The OAM Security Provider (acting as an AccessGate) uses the Access Server SDK 10g API's to communicate with the Access Server. The level of security for the communication between the GlassFish AccessGate and the OAM Access Server can be configured (from open to secured with mutual SSL), when provisioning the AccessGate. 

Configuration on the OAM Server Side varies based on the version of the OAM Server. Specifically both 10g and 11g versions of OAM are supported.

The chapter Integrating Oracle Access Manager drescribes the details of how to provision the OAM and the GlassFish side.  

Establishing the Resource(s) which are being Protected  

One particular aspect of  provisioning that i would like to focus here is establishing the web resource being protected. The resource details need to be configured at  OAM, in 10g it would be part of  the PolicyDomain that you create under the PolicyManager. The  10g PolicyDomain is called ApplicationDomain in 11g ( and can be created from the PolicyConfiguration tab on the 11g console).

By default the OAM Security Provider would assume that  the resource being accessed is  a Proxy resource whose value is the following java string.

 "//" + <OAMHostIdVariation> + "/"+  glassfish-default  

 This is sufficient if the intent of using the provider is to perform authentication/identity-assertion and establish SSO for a bunch of applications configured to use the provider, while leaving the final authorization decision to the Containers authorization engine.  When using this scheme there is no need to configure any authorization policies at OAM for the resource  /glassfish-default. Neither will the authorization policies configured at OAM be checked.

 As clarified earlier, final authorization decision to allow the resource access lies with the GlassFish authorization engine and that would be based on the authorization policies specified declaratively (in web.xml and glassfish-web.xml) and/or through annotations on the servlet (refer JavaEE 6 tutorial for details of @ServletSecurity annotation).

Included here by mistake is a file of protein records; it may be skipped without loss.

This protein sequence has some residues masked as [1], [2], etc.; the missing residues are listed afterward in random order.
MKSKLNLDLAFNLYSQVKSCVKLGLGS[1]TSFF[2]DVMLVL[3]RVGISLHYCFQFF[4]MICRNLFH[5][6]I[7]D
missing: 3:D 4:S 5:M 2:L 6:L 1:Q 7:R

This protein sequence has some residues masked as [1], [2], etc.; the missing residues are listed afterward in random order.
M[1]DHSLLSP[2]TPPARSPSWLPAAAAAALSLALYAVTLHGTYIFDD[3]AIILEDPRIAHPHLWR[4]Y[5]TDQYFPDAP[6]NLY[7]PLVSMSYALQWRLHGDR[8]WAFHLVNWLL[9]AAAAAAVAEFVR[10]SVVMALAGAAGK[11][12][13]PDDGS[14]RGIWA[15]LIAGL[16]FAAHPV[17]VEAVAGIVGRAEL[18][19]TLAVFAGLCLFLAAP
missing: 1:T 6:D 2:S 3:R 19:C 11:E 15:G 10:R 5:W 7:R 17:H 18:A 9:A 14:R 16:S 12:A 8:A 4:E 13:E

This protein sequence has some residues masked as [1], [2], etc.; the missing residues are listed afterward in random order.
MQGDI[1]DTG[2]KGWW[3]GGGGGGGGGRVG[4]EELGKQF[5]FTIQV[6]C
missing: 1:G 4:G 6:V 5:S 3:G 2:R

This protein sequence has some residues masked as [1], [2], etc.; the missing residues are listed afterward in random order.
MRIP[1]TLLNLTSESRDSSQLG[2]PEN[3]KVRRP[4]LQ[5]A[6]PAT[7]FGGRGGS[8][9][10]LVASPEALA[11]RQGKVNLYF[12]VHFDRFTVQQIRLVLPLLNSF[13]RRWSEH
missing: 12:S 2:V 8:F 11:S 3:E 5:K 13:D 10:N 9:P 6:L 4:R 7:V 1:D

However if one desires, it is possible to ask the provider to instead construct the resource being accessed  based on the HttpRequest (request.getRequestURI()).  This can be done by setting the Provider option oam.check.resource.access  to true.  Note that using this scheme would mean that the individual resources (URI's) are configured at the  PolicyDomain/ApplicationDomain in the OAM Server.

 In addition the following two options and can be configured at the provider .  As the names suggest the first one would append the port number of request to the <OAMHostIdVariation> and the second one tells the provider to include the query parameters from the request in the resource access check.

Note that when the option oam.check.resource.access  is enabled, then any authorization policies configured for the resource  at OAM  will also be checked.  In other words final access to the resource will be allowed only if the authorization policies at both the OAM and the ones specified in the JavaEE WebApplication are satisfied by the authenticated client.

 Note that the HTTP Method (GET/POST) and the http url scheme (https/http) are also part of the final resource representation that OAM server uses. 

 The <OAMHostIdVariation>  is the value of the property oam.resource.hostid.variation configured at the SAM. When not specified the OAM provider would use HttpRequest.getServerName() as the value of this property. When configured its value should match one of the  Host Identifier(s) configured under the OAM PolicyConfiguration Tab (11g)/Access System Configuration Tab(10g).  You use Host identifiers to simplify the identification of a Web/Application server that hosts resources you want to protect with Oracle Access Manager.

Process overview: User authentication

For the usecase of a client attempting to access a GlassFish  resource protected at OAM using FORM/BASIC authentication, the following interaction diagram shows the messages that flow between the browser (client), the OAM Security Provider, and the OAM Server.  

Process Overview

  1. A user attempts to access a Oracle Access Manager-protected GlassFish resource.
  2. GlassFish Server challenges the user for a username and password (not Oracle Access Manager) using a predefined  login form because the application’s deployment descriptor requires authentication from the container. You may use your own login form, which must can be specified as an option to the Security Provider.
  3. GlassFish Server forwards the username and password to the Security Provider for authentication and authorization.
  4. The Authentication Provider uses the AccessGate to communicate with the Access Server to verify the user's identity.
  5.  If authentication is successful, the Security Provider would create a Subject with the authenticated principal and also set a Cookie in the response. 
  6.  The control returns to Container Authorization mechanism which would check if the  user has permission to access the requested resource.  
  7.  If authorization is successful,  GlassFish Server enables the user to access the requested resource.